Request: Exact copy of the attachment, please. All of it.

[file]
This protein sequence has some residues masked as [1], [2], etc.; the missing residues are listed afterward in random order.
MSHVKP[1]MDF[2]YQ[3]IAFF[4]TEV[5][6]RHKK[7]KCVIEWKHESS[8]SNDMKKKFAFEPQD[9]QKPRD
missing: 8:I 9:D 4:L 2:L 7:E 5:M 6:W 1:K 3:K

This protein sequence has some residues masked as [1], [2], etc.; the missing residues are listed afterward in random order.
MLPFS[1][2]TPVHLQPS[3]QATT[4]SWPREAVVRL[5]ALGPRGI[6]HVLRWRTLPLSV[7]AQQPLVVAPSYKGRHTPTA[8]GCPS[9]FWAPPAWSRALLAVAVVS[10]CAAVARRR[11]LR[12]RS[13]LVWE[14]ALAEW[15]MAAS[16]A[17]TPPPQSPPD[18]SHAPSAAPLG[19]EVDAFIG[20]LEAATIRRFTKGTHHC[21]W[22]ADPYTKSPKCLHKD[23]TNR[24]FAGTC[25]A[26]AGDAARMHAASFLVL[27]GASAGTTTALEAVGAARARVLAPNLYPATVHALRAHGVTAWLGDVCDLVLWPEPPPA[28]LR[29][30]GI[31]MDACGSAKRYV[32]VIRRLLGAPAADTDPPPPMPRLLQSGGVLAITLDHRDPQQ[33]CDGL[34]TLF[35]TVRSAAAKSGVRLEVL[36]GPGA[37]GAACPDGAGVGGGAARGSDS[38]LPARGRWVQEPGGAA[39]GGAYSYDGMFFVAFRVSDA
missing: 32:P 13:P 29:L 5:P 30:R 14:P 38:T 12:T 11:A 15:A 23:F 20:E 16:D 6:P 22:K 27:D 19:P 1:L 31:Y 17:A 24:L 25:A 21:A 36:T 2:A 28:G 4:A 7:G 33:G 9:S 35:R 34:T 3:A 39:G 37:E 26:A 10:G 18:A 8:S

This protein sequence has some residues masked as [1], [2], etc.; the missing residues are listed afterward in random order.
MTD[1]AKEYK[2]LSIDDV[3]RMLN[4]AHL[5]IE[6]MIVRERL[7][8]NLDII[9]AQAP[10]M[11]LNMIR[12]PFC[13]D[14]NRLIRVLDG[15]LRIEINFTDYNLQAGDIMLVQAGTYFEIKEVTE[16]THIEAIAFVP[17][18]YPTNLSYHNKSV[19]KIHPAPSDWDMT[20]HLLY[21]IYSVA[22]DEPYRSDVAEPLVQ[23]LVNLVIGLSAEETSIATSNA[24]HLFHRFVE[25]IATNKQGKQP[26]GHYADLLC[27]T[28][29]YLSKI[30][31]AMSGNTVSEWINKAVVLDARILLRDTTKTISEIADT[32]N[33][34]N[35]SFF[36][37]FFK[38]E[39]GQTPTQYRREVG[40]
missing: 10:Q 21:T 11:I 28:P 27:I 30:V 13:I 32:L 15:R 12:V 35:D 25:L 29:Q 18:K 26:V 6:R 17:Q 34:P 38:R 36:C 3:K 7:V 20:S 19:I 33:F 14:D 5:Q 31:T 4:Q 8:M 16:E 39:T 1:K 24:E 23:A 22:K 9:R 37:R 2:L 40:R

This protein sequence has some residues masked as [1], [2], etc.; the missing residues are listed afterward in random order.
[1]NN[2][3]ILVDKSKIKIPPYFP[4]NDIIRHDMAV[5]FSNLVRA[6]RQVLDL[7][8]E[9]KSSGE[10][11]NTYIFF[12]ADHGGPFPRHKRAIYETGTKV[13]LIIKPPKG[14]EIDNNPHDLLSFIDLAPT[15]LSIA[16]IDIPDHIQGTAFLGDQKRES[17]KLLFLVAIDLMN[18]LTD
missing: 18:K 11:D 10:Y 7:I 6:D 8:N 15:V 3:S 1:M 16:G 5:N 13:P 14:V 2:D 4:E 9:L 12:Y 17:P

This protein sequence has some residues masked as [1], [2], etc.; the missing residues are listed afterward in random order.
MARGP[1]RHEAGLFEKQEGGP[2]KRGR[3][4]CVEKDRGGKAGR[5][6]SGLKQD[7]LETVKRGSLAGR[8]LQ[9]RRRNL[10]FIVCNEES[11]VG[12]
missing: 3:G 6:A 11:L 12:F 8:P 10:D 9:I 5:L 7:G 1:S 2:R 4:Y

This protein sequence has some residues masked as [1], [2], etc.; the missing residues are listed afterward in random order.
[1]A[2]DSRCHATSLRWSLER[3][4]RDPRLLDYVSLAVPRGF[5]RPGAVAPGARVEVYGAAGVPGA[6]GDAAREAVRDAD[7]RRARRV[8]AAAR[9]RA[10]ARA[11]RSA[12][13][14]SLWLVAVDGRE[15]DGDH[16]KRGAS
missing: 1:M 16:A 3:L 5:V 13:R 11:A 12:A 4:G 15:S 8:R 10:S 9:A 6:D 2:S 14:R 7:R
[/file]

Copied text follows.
This protein sequence has some residues masked as [1], [2], etc.; the missing residues are listed afterward in random order.
MSHVKP[1]MDF[2]YQ[3]IAFF[4]TEV[5][6]RHKK[7]KCVIEWKHESS[8]SNDMKKKFAFEPQD[9]QKPRD
missing: 8:I 9:D 4:L 2:L 7:E 5:M 6:W 1:K 3:K

This protein sequence has some residues masked as [1], [2], etc.; the missing residues are listed afterward in random order.
MLPFS[1][2]TPVHLQPS[3]QATT[4]SWPREAVVRL[5]ALGPRGI[6]HVLRWRTLPLSV[7]AQQPLVVAPSYKGRHTPTA[8]GCPS[9]FWAPPAWSRALLAVAVVS[10]CAAVARRR[11]LR[12]RS[13]LVWE[14]ALAEW[15]MAAS[16]A[17]TPPPQSPPD[18]SHAPSAAPLG[19]EVDAFIG[20]LEAATIRRFTKGTHHC[21]W[22]ADPYTKSPKCLHKD[23]TNR[24]FAGTC[25]A[26]AGDAARMHAASFLVL[27]GASAGTTTALEAVGAARARVLAPNLYPATVHALRAHGVTAWLGDVCDLVLWPEPPPA[28]LR[29][30]GI[31]MDACGSAKRYV[32]VIRRLLGAPAADTDPPPPMPRLLQSGGVLAITLDHRDPQQ[33]CDGL[34]TLF[35]TVRSAAAKSGVRLEVL[36]GPGA[37]GAACPDGAGVGGGAARGSDS[38]LPARGRWVQEPGGAA[39]GGAYSYDGMFFVAFRVSDA
missing: 32:P 13:P 29:L 5:P 30:R 14:P 38:T 12:T 11:A 15:A 23:F 20:E 16:D 6:P 22:K 27:D 19:P 1:L 31:Y 17:A 24:L 25:A 21:A 36:T 2:A 28:G 4:A 7:G 33:G 9:S 35:R 34:T 3:A 39:G 37:E 26:A 10:G 18:A 8:S

This protein sequence has some residues masked as [1], [2], etc.; the missing residues are listed afterward in random order.
MTD[1]AKEYK[2]LSIDDV[3]RMLN[4]AHL[5]IE[6]MIVRERL[7][8]NLDII[9]AQAP[10]M[11]LNMIR[12]PFC[13]D[14]NRLIRVLDG[15]LRIEINFTDYNLQAGDIMLVQAGTYFEIKEVTE[16]THIEAIAFVP[17][18]YPTNLSYHNKSV[19]KIHPAPSDWDMT[20]HLLY[21]IYSVA[22]DEPYRSDVAEPLVQ[23]LVNLVIGLSAEETSIATSNA[24]HLFHRFVE[25]IATNKQGKQP[26]GHYADLLC[27]T[28][29]YLSKI[30][31]AMSGNTVSEWINKAVVLDARILLRDTTKTISEIADT[32]N[33][34]N[35]SFF[36][37]FFK[38]E[39]GQTPTQYRREVG[40]
missing: 10:Q 21:T 11:I 28:P 27:I 30:V 13:I 32:L 15:R 12:V 35:D 25:L 29:Q 18:K 26:V 6:R 17:Q 34:P 38:R 36:C 3:K 7:V 20:S 19:I 33:F 14:D 5:Q 31:T 4:Q 8:M 16:E 39:T 1:K 24:E 23:A 22:K 9:R 37:R 2:L 40:R

This protein sequence has some residues masked as [1], [2], etc.; the missing residues are listed afterward in random order.
[1]NN[2][3]ILVDKSKIKIPPYFP[4]NDIIRHDMAV[5]FSNLVRA[6]RQVLDL[7][8]E[9]KSSGE[10][11]NTYIFF[12]ADHGGPFPRHKRAIYETGTKV[13]LIIKPPKG[14]EIDNNPHDLLSFIDLAPT[15]LSIA[16]IDIPDHIQGTAFLGDQKRES[17]KLLFLVAIDLMN[18]LTD
missing: 18:K 11:D 10:Y 7:I 6:D 8:N 15:V 3:S 1:M 16:G 5:N 13:P 14:V 2:D 4:E 9:L 12:Y 17:P

This protein sequence has some residues masked as [1], [2], etc.; the missing residues are listed afterward in random order.
MARGP[1]RHEAGLFEKQEGGP[2]KRGR[3][4]CVEKDRGGKAGR[5][6]SGLKQD[7]LETVKRGSLAGR[8]LQ[9]RRRNL[10]FIVCNEES[11]VG[12]
missing: 3:G 6:A 11:L 12:F 8:P 10:D 9:I 5:L 7:G 1:S 2:R 4:Y

This protein sequence has some residues masked as [1], [2], etc.; the missing residues are listed afterward in random order.
[1]A[2]DSRCHATSLRWSLER[3][4]RDPRLLDYVSLAVPRGF[5]RPGAVAPGARVEVYGAAGVPGA[6]GDAAREAVRDAD[7]RRARRV[8]AAAR[9]RA[10]ARA[11]RSA[12][13][14]SLWLVAVDGRE[15]DGDH[16]KRGAS
missing: 1:M 16:A 3:L 5:V 13:R 11:A 12:A 4:G 15:S 8:R 10:S 9:A 6:D 2:S 14:R 7:R